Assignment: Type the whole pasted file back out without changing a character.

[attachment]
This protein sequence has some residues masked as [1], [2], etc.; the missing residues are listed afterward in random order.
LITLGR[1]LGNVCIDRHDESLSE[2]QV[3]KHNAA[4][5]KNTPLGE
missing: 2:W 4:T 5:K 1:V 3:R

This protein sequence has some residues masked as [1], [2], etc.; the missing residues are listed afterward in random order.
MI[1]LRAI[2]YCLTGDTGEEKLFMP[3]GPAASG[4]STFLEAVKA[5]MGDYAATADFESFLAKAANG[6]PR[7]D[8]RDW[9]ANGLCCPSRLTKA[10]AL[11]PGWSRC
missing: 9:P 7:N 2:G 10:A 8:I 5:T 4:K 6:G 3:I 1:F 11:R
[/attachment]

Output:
This protein sequence has some residues masked as [1], [2], etc.; the missing residues are listed afterward in random order.
LITLGR[1]LGNVCIDRHDESLSE[2]QV[3]KHNAA[4][5]KNTPLGE
missing: 2:W 4:T 5:K 1:V 3:R

This protein sequence has some residues masked as [1], [2], etc.; the missing residues are listed afterward in random order.
MI[1]LRAI[2]YCLTGDTGEEKLFMP[3]GPAASG[4]STFLEAVKA[5]MGDYAATADFESFLAKAANG[6]PR[7]D[8]RDW[9]ANGLCCPSRLTKA[10]AL[11]PGWSRC
missing: 9:P 7:N 2:G 10:A 8:I 5:T 4:K 6:G 3:I 1:F 11:R